Why Locally Grown Meat is Not Sustainable

In Empowerment, Environment by Jesse SoberalLeave a Comment

Jesse Soberal

Jesse Soberal

Jesse Soberal is a vegan activist who was born and raised in New York City. He spent much of his youth like every other city kid playing sports, listening to Hip Hop music and eating lots of fatty meats and junk food.

Eventually in his 20's he developed health issues such and asthma, acid reflux and one doctor told him he had unhealthy sperm and might never have kids. Out of frustration he began researching on why he was so unhealthy. This lead to a slow but steady transformation to a healthier life style of plant based dieting and no processed food.

Jesse has now been a vegan for over 4 years and is a proud father of 2 healthy boys. His experience has lead him to spread awareness of the power of a plant based diet, animal cruelty, and environmental concerns. He is involved with many grass roots organizations striving to create change in NYC and can be reached on his Instagram page @vegantake0ver
Jesse Soberal

Eating local is always considered the most sustainable and healthy diet. When we are talking about seasonal, locally grown fruit, vegetables, nuts, seeds, grains, and legumes this is definitely the case. When grown organically in high quality, living soil, locally grown plant-based foods are extremely nutrient dense. Tree ripened fruits will often taste much sweeter and are much more enjoyable. By buying locally grown you also are able to boycott major corporations and avoid GMOs which is very important.

One way to eat locally grown food is to grow it ourselves. It does require some time and effort but will provide you with a lot of free food. This is also a great skill to have in case of emergency and we need to live off the land. Saving seeds is also a great idea.

You can also join a community shared agriculture (CSA). With this method you pay the farmer a yearly fee and will be provided with great produce weekly in return. This is a great way to support your farmer and help them survive the winter with your yearly fee.

You can also visit farmers markets across your city. In New York City this is especially helpful to low-income families who receive food stamps. For every five dollars in food stamps spent, farmers markets will provide you with two free bonus dollars towards a future purchase. This works out great for struggling families who are in need.

The Locally Grown Meat Myth.

A common myth about local produce is that eating locally grown meat is sustainable. Locally grown animals whether organic, grass-fed, free-range, or pasture raised are still using up a large amount of environmental resources and cannot feed our growing population.

When growing free range meat it is common knowledge that at most you can raise 500 pounds of meat per acre in one year. By contrast using that same acre someone could grow 39,000 pounds of potatoes, 40,000 pounds of collard greens, 16,000 pounds of spinach, 25,000 pounds of apples, 31,000 pounds of pears, 14,000 pounds of grapes, 32,000 pounds of celery, 20,000 pounds of carrots, just to name a few. So by showing these examples I can produce up to eighty times as much plant food per acre than meat.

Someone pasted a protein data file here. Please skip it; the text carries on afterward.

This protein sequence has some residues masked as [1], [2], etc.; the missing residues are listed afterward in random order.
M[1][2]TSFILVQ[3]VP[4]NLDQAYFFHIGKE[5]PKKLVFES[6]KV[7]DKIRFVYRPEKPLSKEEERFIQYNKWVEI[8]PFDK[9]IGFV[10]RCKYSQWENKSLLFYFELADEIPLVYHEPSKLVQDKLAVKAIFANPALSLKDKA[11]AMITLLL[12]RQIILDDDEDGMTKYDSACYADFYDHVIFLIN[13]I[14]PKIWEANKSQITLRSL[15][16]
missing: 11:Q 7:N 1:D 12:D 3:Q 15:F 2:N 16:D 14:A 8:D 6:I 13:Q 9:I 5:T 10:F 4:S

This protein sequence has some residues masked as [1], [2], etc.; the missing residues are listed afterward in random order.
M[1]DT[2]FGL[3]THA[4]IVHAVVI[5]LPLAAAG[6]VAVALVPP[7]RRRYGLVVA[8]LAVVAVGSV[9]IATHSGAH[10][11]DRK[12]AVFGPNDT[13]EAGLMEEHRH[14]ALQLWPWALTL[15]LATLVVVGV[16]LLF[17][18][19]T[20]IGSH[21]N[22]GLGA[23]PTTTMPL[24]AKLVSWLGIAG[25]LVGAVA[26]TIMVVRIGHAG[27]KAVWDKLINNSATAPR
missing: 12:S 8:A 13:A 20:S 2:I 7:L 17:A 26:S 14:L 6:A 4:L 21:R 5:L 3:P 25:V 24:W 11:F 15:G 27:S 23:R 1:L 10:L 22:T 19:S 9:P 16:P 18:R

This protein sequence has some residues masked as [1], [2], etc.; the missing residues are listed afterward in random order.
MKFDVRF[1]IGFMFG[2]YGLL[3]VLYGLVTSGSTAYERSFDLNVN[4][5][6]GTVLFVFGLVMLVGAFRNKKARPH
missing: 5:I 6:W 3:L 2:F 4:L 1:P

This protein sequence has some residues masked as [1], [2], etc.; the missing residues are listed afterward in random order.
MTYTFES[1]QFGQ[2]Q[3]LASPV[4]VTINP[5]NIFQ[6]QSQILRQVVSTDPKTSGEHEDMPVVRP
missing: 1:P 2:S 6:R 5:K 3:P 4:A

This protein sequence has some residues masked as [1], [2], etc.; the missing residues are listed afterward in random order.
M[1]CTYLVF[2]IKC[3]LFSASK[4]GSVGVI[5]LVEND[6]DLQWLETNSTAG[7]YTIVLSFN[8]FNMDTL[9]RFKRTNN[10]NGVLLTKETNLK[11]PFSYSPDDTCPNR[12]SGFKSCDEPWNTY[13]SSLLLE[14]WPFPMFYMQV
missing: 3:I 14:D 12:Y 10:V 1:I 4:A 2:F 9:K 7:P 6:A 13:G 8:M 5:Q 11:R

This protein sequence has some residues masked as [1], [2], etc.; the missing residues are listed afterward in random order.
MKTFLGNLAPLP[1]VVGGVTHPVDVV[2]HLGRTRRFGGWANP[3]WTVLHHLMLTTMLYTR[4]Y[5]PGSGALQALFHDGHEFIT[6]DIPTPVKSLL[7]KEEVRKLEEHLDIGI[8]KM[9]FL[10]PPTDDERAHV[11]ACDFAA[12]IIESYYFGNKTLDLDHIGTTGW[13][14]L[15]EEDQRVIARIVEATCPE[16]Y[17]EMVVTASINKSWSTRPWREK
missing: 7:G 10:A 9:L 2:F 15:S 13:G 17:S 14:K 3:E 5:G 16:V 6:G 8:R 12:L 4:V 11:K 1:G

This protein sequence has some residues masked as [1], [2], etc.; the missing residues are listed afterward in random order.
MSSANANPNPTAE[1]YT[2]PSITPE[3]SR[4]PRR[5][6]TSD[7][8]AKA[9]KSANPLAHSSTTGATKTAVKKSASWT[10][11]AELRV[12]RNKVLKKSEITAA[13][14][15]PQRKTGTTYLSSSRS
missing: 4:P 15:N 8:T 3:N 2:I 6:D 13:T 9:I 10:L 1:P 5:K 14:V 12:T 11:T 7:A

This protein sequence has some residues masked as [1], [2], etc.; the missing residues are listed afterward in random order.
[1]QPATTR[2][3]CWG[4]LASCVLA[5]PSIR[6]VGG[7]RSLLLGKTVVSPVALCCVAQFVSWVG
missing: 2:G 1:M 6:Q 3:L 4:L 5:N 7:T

Now theoretically if I owned an acre of land I could use two thousand pounds of produce to feed my family and ship out the rest of the produce anywhere in the world to feed the hungry. Imagine if everyone used their land this way and public spaces all grew edible plants. There would be a tremendous surplus to be able to feed everyone locally this way. Everyone could trade and barter. This is how locally grown could be sustainable for everyone. Not with raising animals for food.

Now let’s also take into consideration that free range animals are only responsible for one percent of the meat we eat but forty percent of the land mass is being occupied by the animals and to raise food to feed them. There is literally nowhere to put all these locally grown animals if we chose to all switch our meat choices to local and free range. We would need a few planets just for the animals. Where would we live? Where would native species live?

Let us also think about how only five percent of the land on earth is used to grow plant-based foods directly consumed by humans. This five percent though, supplies eighty percent of the calories consumed by humans. Imagine if we dedicated all our arable land to growing plant foods to be consumed by humans.

Raising animals also requires ten times more biofuel than raising plants. Animals raised for food also require a tremendous amount of water. It takes 1000 gallons of water to make 1 gallon of milk and 2500 gallons of water to make 1 pound of beef. It even takes 468 gallons of water to make 1 pound of chicken. Most fruits and vegetables require less than 100 gallons of water to produce 1 pound of produce. In a time of water scarcity it’s important not to waste water.

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For 1 gallon of Milk
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For 1 LB. of Beef
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For 1 Lb. of Chicken
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With the world population growing by 228,000 every day it’s important to live as sustainable as possible and with locally grown food that means strictly plant-based foods and maximizing our food production and minimizing our use of essential resources. In a world where humans drink 5.2 billion gallons of water and eat 21 billion gallons of water everyday, while cows drink 45 billion gallons of water every day and eat 135 billion pounds of food everyday something has to stop and it needs to start on a local level. Boycott all forms of animal agriculture since there is no sustainable way for everyone to consume them. Break free of the myths of sustainable meat.

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